Moisture may help Pine Ridge regrowth
A Bureau of Land Management official says recent precipitation has boosted the prospects for reseeding efforts taking hold in the area of the Pine Ridge Fire, and he is hoping for more moisture.
“This last storm that we got, where we got the snow here in the valley, was very timely because it was starting to dry out,” said Jim Dollerschell, a rangeland management specialist for the BLM in Grand Junction.
Last summer’s Pine Ridge Fire burned some 14,000 acres near De Beque in the largest fire ever within the Grand Junction BLM office’s jurisdiction.
Continuing dry weather last year limited seed germination of a temporary, quick-growing cover crop. The BLM this year did aerial seeding involving a variety of vegetation, mostly native, with an eye toward longer-term stabilization.
Dollerschell said he visited the area a few weeks ago and some grass seedlings were sprouting. With the recent storms being followed by warmer temperatures, he’s expecting more growth now.
Seeing some germination has been promising.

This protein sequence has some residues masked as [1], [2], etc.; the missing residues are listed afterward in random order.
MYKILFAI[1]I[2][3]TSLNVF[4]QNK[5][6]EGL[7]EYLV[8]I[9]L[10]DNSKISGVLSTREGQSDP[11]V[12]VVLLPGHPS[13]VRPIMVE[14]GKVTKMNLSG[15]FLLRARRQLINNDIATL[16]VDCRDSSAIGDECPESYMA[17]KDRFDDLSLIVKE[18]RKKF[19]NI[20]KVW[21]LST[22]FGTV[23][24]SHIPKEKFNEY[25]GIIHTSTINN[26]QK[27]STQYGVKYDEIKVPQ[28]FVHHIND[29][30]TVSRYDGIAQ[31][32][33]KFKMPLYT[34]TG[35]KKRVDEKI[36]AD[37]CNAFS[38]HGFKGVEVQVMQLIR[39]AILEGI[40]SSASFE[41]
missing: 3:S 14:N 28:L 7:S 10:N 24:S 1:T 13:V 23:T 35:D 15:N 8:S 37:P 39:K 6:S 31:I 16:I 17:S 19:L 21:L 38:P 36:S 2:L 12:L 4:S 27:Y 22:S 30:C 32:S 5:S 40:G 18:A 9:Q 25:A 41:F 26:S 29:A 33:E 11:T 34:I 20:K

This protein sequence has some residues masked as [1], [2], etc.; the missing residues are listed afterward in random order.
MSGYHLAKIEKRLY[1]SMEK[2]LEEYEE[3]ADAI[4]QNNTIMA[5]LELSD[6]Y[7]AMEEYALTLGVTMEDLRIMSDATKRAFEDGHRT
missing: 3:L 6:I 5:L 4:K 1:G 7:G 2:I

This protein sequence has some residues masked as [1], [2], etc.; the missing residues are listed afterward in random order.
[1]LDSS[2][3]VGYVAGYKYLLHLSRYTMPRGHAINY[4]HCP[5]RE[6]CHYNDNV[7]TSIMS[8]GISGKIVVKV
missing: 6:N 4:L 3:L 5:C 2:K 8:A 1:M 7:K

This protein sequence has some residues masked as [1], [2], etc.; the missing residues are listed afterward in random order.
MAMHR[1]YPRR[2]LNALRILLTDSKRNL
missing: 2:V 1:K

He’s hoping for rain to get through May and June, with the expectation that the vegetation then benefits from monsoon moisture in July and August.
“June is a tough month, so dry and hot. If we can get plants up pretty good before that hits, they’ll stand a pretty good chance of surviving,” he said.
The susceptibility to erosion was demonstrated shortly after the fire occurred. A storm resulted in ash and debris reaching the Colorado River. The Clifton Water District shut down its river intake for more than a day.
Part of the problem is that a lot of the burned area consisted of solid sagebrush or piñon-juniper forest, without much existing understory vegetation that could grow back after the fire, he said.
He said that with the time it will take for the reseeding to take hold, “nothing’s really going to be too stable up there for another year or two.”